Puerto Rico gov signs bill to help prevent Medicaid fraud, secure federal health funds
SAN JUAN – Gov. Ricardo Rosselló has enacted a measure that establishes the Fraudulent Claims to Programs, Contracts and Services of the Government of Puerto Rico Act and creates a “recovery mechanism” for cases where false claims are identified, his office, La Fortaleza, announced Monday.
House Bill 1627, which derives “from the federal False Claims Act,” La Fortaleza said, states that claims will be handled by the Medicaid Fraud Control Unit at the Puerto Rico Department of Justice.
The creation of the office, along with the establishment of the Medicaid Management Information System (MMIS), “ensures the allocation of $1.2 billion in federal funds for the Island (BBA Disaster Relief Funds),” according to the release.
“With this law, we join 49 states and Washington, DC as jurisdictions that have dedicated units to address fraud in the Medicaid health program. The timely detection of this behavior will be helpful for its beneficiaries as it ensures the availability and continuity of these funds,” the governor said.
La Fortaleza added that “the governor had channeled the public policy of addressing the problem of Medicaid fraud” via Executive Order 2017-12.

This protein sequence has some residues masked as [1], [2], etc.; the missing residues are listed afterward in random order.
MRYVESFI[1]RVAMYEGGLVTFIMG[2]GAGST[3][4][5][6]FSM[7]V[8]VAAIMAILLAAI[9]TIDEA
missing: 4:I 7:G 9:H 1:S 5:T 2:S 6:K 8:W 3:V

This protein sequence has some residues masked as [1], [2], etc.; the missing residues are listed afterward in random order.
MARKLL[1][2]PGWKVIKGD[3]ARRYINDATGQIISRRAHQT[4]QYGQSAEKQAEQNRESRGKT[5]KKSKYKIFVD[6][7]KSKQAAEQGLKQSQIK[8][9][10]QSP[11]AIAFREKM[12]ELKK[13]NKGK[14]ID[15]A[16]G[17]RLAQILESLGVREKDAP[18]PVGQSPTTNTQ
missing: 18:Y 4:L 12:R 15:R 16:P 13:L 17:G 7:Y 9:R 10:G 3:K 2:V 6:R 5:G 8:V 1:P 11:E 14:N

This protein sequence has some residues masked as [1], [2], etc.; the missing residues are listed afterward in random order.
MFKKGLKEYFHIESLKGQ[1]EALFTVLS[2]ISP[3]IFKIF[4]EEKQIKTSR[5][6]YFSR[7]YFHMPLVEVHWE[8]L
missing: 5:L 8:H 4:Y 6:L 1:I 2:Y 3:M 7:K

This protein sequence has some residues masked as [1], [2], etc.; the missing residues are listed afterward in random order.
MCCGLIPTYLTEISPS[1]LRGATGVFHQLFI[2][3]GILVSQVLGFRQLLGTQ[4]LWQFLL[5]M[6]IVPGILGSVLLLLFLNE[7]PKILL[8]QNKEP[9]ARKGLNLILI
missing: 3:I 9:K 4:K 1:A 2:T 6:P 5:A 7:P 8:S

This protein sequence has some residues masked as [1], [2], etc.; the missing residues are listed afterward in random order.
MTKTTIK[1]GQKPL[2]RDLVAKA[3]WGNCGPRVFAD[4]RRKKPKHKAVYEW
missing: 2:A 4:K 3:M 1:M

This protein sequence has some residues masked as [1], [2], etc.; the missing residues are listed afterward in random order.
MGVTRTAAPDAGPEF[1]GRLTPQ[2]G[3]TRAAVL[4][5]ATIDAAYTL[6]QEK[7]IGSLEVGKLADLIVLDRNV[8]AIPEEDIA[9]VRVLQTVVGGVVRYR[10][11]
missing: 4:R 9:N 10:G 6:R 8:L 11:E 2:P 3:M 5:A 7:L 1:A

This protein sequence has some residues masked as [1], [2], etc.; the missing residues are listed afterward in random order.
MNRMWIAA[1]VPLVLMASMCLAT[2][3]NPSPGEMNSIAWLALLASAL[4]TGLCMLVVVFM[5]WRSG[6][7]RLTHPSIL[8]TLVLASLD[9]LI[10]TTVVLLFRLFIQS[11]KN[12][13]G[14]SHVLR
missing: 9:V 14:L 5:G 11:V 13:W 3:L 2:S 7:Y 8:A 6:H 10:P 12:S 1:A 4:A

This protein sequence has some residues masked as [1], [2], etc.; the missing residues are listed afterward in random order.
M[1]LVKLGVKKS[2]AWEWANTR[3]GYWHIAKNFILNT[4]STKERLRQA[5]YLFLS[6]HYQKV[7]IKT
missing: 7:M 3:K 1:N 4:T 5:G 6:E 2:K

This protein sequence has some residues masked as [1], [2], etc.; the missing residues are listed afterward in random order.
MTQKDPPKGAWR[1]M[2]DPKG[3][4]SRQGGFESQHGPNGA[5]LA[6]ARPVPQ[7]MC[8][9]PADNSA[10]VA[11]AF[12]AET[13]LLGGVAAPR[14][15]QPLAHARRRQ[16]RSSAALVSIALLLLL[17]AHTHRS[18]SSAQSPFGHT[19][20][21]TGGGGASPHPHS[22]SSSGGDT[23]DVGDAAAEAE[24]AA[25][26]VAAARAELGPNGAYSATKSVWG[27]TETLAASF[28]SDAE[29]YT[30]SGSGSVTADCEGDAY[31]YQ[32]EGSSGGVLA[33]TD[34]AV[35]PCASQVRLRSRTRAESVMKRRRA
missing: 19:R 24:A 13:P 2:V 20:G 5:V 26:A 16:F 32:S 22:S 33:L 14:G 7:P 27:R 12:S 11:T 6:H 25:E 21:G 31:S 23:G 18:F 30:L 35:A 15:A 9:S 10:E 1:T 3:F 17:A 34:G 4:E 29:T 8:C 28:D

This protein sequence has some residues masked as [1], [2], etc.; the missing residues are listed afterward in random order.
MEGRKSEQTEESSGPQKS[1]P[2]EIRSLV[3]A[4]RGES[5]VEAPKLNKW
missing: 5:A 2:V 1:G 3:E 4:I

“With this measure, we achieve the necessary requirements to be recipients of additional federal funds, by committing ourselves to supervise and prosecute those people who misuse Medicaid. This policy of zero tolerance against fraud is linked to the My Health Reform that will put the patients first, giving them the right to choose their health providers,” the release quoted the governor as saying.
“In February, together with Resident Commissioner Jenniffer González, we achieved in Congress a historic appropriation of $4.9 billion for the over 600,000 beneficiaries of the Medicaid program. This allocation allows the Mi Salud [public healthcare] program to be fully funded for the next two years without requiring state funds that have been affected by the fiscal crisis and the emergency caused by the hurricanes last year,” Rosselló said.
The governor added that “from this amount in federal funds for health, $1.2 billion are conditioned to taking affirmative steps, such as this measure that we sign into law today.”
The Rosselló administration recalled it announcedthe establishment of the first MMIS on the island in April, which “had been required without success by the federal Government since 2009….”
The new law urges whistleblowers to report fraud, providing them with “the amount recovered by the Government.” The release adds that under “this system, the federal Government has recovered $31.9 million from 2009 to 2016.”
“The Department of Justice has already begun by creating the Medicaid Fraud Control Unit by administrative order,” Secretary Wanda Vázquez added in the release, saying that “dealing with the loss of public funds assigned to our Island is of paramount importance to ensure the trust of the Government of the United States in our Government agencies. A strong message is also sent to those who defraud and profit at the expense of the need of other people.”